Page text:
Tina – The Musical

Aldwych Theatre, London

If you’re going to stage an all-singin’, all-dancin’, rags-to-riches bio-jukebox musical, then few life tales come as tall as Miss Turner’s. You literally couldn’t make it up. Tina careers through four decades of triumph and tragedy: taking in snapshots of everything from the shameless racism encountered touring the south in the ‘60s and her abusive marriage to Ike, to her recording-breaking Rio stadium comeback-to-end-all-comebacks. Plus of course more gravity-defying wigs and era-defining hits than you can shake a tail feather at.
It’s a gift for the Tina production team, as the material is so rich, so iconic, that even though Katori Hall’s book never quite gets to grip with how to weave all these elements into a satisfying narrative thread, it can still stand on two [hot] legs despite it.
Act I is easily the most successful, following more or less the timespan of 1993’s landmark biopic What’s Love Got To Do With It. Vignettes of young Anna Mae [Claudia Elie] hollering up a storm at the local church to the artfully-styled ‘60s psychedelia of peak Ike & Tina Revue are a joy to behold, with any narrative gaps filled by audience familiarity with Tina’s seminal biography. The selfishness of Tina’s mother Zelma and Ike’s rampant egotism are writ large, but Madeline Appiah and Kobna Holdbrook-Smith effortlessly bring flesh, blood and a dash of humour to their roles, with themes of parental abandonment and domestic violence nudging the drama into three dimensions.
Act II is more problematic. Focussing on Tina’s journey from Vegas ‘lost years’ to rock goddess rebirth, it never quite manages to find its footing – meandering into a thin subplot with future husband Erwin Bach [Gerard McCarthy] and reducing comeback mastermind Roger Davies [Ryan O’Donnell] to caricature.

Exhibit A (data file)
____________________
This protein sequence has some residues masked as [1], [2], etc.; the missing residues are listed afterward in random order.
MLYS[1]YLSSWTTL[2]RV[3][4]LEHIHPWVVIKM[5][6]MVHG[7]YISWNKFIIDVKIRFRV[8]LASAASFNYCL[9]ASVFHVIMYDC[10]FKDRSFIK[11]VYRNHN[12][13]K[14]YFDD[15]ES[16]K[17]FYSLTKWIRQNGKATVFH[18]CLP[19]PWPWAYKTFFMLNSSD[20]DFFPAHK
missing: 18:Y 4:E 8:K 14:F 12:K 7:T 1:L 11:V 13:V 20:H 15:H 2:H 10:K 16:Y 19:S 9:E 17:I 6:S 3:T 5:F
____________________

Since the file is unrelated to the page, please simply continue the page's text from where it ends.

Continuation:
The production plays fast and loose with catalogue chronology. Better Be Good To Me becomes Tina’s impassioned plea to Ike to calm his fists, Private Dancer a plaintive mediation on the soul-destroying cabaret circuit she finds herself on post-Ike. On one hand, it’s a crowd-pleasing decision meaning all the solo mega-hits aren’t squeezed into the final act, but simultaneously it derails the dramatic reveal of Tina’s ‘80s rock’n’roll reinvention.
Still there’s only one thing that really matters… and that’s Tina. As such, Tony-winner Adrienne Warren bears a huge weight on her small shoulders. At times it’s hard to square the diminutive actress [in early scenes she’s a dead-ringer for a young Diana Ross] with the amazonian Turner. But when she opens her lungs and takes full flight during the impressive concert set-pieces, you may swear there’s some spiritual channelling going on. In the roof-raising final Rio stadium sequence of The Best, Nutbush City Limits and Proud Mary, Warren mimics every lion-mane head toss and leggy strut with a ferocity that ignites the theatre. And when the full cast return to the stage to join her for an emotional finale, you know Mamma Mia! director Phyllida Lloyd is pulling your strings, but it’s so resounding joyous you don’t care. From the crowd reaction on the opening night, no doubt charged by the mighty presence of the real TT herself in the house, this is one that will keep rolling for years to come.
Adam Mattera